Kudos for Cheney

Posted: 10:11 p.m.

Gay unions. Gwen Ifill asked Cheney about his comment from the 2000 debate, in which he endorsed civil unions, but not gay marriage. To his great credit, Cheney stuck by his position that it's his preference that states decide this.

That's not Bush's position -- he wants the US Constitution to prohibit the states from handling this.

It takes guts for Cheney to publicly disagree with his boss, no matter how carefully he phrases it. Cheney just did that. Good for him.

RoboVeep talks tax cuts

Posted: 10:08 p.m.

Now it's onto jobs. Cheney smoothly shifted it to education. Edwards is bringing it back to outsourcing, charging that this is the first Administration in 72 years to lose jobs.

Cheney's response, again, is not about jobs.

He spoke of tax cuts, and said Edwards "is using old data."

Wasn't Data the robot from Star Trek II? I'm telling you, if you lift up Cheney's jacket you're going to see a circuit board.

Yeah, but Cheney voted against...

Posted: 10:04 p.m.

Gwen Ifill has turned to the Israeli-Palestinian issue. Edwards showed remarkable mastery of the topic.

Cheney, who clearly knows a lot about it, used his time on the Israeli-Palestinian to hammer Edwards for daring to raise Halliburton.

Cheney bragged that every Tuesday he presides over the Senate, but had never met John Edwards because Edwards had such a lousy attendance record.

"You know not the power of the dark side of Halliburton, young Luke."

You can bet Cheney never missed a meeting of the Halliburton Board of Directors.

Edwards' response to the attendance issue was to remind people of Cheney's record as a soft-spoken right-wing wack-job in the House: voting against Head Start, voting against Meals on Wheels, voting to legalize plastic guns that terrorists can use to defeat metal detectors, voting against the Martin Luther King Holiday and against a resolution calling on the racists in South Africa to free Nelson Mandela.

Cheney was a real black helicopter guy in the House -- but he declines to defend those insane votes.

Halliburton redux

Posted: 10:00 p.m.

Gwen Ifill asked Cheney why, in a deeply unpatriotic move, he lobbied against sanctions on Iran. Cheney sidestepped it, saying he didn't like unilateral sanctions. Now Edwards is pressing the case. He's putting Halliburton center-stage. You know Cheney prepped endlessly for this. How will he respond?

He chose not to at first. Then called it a smokescreen. He is annoyed, grasping for "", whatever that is. That's about as lame as it gets. Then he stared at the table in deep annoyance. Hope you enjoy the $30 million Halliburton paid you, Dick, 'cause it sure hurts now, don't it?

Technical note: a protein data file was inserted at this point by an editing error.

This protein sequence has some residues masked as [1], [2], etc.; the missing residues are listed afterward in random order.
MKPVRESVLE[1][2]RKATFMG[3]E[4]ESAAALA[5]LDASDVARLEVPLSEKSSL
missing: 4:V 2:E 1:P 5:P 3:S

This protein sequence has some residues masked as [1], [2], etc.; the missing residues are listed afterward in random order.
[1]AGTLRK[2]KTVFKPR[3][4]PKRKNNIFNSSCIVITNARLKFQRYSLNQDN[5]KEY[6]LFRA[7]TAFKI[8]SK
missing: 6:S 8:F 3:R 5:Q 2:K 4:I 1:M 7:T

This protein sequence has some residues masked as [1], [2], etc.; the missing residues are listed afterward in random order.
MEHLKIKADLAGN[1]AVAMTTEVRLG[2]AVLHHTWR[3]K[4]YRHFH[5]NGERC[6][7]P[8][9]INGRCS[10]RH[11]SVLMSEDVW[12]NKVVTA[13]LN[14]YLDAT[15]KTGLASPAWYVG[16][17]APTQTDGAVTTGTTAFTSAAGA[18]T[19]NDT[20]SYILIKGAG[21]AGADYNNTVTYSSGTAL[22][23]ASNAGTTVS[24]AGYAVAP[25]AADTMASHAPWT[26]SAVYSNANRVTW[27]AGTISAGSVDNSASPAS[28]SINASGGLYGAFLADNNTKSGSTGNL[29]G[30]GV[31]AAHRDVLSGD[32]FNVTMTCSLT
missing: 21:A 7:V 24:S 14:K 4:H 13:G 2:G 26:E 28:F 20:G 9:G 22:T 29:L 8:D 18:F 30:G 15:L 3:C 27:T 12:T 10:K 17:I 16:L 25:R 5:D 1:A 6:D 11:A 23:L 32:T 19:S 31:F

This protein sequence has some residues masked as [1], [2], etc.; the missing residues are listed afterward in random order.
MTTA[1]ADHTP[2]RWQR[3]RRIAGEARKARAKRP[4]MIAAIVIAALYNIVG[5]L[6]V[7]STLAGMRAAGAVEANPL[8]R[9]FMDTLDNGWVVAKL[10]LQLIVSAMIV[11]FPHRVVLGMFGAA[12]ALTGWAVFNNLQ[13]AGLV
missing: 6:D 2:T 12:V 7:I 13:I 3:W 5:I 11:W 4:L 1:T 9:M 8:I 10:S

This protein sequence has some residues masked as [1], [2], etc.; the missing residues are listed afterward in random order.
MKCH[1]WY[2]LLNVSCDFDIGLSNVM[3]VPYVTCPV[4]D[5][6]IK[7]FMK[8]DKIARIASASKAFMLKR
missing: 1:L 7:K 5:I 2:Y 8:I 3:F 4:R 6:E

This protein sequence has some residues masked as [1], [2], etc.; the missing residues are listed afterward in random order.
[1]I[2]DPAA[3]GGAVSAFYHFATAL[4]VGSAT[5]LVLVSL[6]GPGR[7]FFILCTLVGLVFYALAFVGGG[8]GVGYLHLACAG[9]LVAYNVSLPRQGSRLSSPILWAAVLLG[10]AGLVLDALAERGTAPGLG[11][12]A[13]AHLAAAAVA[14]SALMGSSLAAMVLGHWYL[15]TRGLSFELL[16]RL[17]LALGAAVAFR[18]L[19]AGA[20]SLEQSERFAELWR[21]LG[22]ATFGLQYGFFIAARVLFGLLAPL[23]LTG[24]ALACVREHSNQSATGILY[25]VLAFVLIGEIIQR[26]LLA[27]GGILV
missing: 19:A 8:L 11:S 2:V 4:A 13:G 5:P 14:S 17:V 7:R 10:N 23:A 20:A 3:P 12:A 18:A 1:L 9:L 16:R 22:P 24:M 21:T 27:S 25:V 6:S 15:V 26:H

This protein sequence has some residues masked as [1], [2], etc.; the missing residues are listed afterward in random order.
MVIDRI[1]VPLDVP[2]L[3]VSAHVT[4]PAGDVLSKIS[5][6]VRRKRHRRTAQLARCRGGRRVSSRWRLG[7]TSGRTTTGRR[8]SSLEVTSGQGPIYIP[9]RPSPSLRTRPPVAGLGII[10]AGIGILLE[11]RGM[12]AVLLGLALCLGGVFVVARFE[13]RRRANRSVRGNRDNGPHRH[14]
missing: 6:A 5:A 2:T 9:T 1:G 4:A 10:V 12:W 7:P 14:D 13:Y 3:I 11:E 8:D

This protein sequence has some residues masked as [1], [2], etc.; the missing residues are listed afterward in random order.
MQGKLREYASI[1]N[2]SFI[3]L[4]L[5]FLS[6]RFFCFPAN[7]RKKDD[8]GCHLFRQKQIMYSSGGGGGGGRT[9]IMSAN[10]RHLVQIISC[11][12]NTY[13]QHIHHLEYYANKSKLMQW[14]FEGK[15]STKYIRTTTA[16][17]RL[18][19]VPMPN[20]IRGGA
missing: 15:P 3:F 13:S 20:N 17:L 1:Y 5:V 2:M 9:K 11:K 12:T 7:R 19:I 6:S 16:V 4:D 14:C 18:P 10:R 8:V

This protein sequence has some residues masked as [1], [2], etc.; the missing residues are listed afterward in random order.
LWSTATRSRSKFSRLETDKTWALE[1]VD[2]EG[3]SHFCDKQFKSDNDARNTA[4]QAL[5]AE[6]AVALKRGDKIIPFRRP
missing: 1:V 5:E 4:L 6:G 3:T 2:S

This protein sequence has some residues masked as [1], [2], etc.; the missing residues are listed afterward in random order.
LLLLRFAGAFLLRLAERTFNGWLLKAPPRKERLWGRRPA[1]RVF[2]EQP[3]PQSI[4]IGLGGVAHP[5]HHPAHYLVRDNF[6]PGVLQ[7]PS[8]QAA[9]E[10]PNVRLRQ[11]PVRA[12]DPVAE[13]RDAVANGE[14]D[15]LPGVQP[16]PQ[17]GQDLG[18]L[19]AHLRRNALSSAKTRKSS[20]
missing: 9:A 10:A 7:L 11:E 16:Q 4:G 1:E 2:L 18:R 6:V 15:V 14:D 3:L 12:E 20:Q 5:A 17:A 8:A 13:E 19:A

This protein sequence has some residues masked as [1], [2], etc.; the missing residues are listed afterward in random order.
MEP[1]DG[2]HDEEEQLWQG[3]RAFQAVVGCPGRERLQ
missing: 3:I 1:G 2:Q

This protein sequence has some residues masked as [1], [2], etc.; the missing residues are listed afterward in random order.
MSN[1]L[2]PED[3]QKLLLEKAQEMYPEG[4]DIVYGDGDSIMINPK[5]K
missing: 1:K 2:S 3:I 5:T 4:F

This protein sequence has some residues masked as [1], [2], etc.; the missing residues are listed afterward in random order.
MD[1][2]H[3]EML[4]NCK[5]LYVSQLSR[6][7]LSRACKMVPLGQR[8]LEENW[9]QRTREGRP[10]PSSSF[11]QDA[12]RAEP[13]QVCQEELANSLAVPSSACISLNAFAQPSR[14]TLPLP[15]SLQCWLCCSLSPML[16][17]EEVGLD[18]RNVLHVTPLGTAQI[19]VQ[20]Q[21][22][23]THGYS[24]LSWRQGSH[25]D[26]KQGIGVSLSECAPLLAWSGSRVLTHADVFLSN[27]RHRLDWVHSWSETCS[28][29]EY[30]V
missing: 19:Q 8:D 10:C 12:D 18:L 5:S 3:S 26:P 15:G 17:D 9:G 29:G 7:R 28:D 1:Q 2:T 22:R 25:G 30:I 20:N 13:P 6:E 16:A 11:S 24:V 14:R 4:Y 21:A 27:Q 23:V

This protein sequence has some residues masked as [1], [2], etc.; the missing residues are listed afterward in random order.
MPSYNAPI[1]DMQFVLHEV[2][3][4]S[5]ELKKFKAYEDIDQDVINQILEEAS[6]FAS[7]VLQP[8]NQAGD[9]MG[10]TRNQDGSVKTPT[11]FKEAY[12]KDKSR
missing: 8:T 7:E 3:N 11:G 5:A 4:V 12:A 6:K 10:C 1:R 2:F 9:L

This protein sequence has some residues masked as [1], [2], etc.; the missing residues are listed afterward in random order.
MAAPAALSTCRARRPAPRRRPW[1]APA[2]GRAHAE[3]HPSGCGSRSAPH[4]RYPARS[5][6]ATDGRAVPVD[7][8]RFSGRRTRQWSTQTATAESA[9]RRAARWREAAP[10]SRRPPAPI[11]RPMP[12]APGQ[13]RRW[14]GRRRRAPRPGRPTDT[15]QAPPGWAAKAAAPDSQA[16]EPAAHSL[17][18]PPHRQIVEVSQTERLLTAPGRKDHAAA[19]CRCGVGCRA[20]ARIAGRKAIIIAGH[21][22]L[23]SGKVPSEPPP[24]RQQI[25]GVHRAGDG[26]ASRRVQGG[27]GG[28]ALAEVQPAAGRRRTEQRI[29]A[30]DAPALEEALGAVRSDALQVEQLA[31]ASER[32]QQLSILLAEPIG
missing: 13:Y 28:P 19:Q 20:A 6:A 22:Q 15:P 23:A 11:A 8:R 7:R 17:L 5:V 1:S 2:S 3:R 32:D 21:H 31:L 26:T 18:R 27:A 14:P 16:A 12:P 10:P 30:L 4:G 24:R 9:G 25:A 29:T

Zarqawi a talking point?

Posted: 9:55 p.m.

Cheney is going on at some length about Zarqawi, the animal who's been leading much of the terrorism in Iraq.

But there was a report on NBC some time ago that the Bush administration turned down a chance to kill Zarqawi before the Iraq war, but didn't do so because they wanted to use Zarqawi's presence in Iraq as a talking point in building support for the war.

In other words, we could have killed this SOB without invading and losing 1,000 lives, but didn't do so because Bush and Cheney were so hellbent on war. But will John Edwards say that?

Cheney attacks

Posted: 9:52 p.m.

Cheney is being very aggressive. But Edwards is standing in there pretty tough. Now he's back on offense, putting Bush and Cheney's record on trial.

More fun with numbers

Posted: 9:49 p.m.

Cheney is excoriating Edwards for not counting Iraqi dead. But the reason there are so many Iraqis dead is because Bush and Cheney didn't put enough troops on the ground to secure the country! It's Orwellian.

Voting in Iraq

Posted: 9:47 p.m.

Edwards is giving a sense that he and Kerry have a plan for Iraq. After Edwards said, "You need more than 35 people to hold an election in Cleveland," noting that there aren't enough election officials in Iraq to hold elections. The two-shot there made Cheney look like Mr. Wilson scowling at Dennis the Menace.

Cheney is saying that the coalition in the Iraq war is as large as the coalition in the first Gulf War. What a crock. There were something like 130,000 Arab troops in the field in that war.

How many in this? Zilch-point-nada.

Using the 11-letter word

Posted: 9:41 p.m.

Twenty-five minutes into the debate and the first use of the H word.

Edwards made a passing reference to Halliburton getting $7.5 billion in no-bid contracts. After perhaps the slightest hesitation, Cheney went back to hammering Kerry.

Will Edwards return to Halliburton? If so, will Cheney tell him to go F*** himself? No, but a guy can dream, can't he?

Howard Hughes enters the debate

Posted: 9:37 p.m.

Cheney just called Howard Dean "Howard Hughes." Not a big deal, but if Bush had done it, it would've really hurt.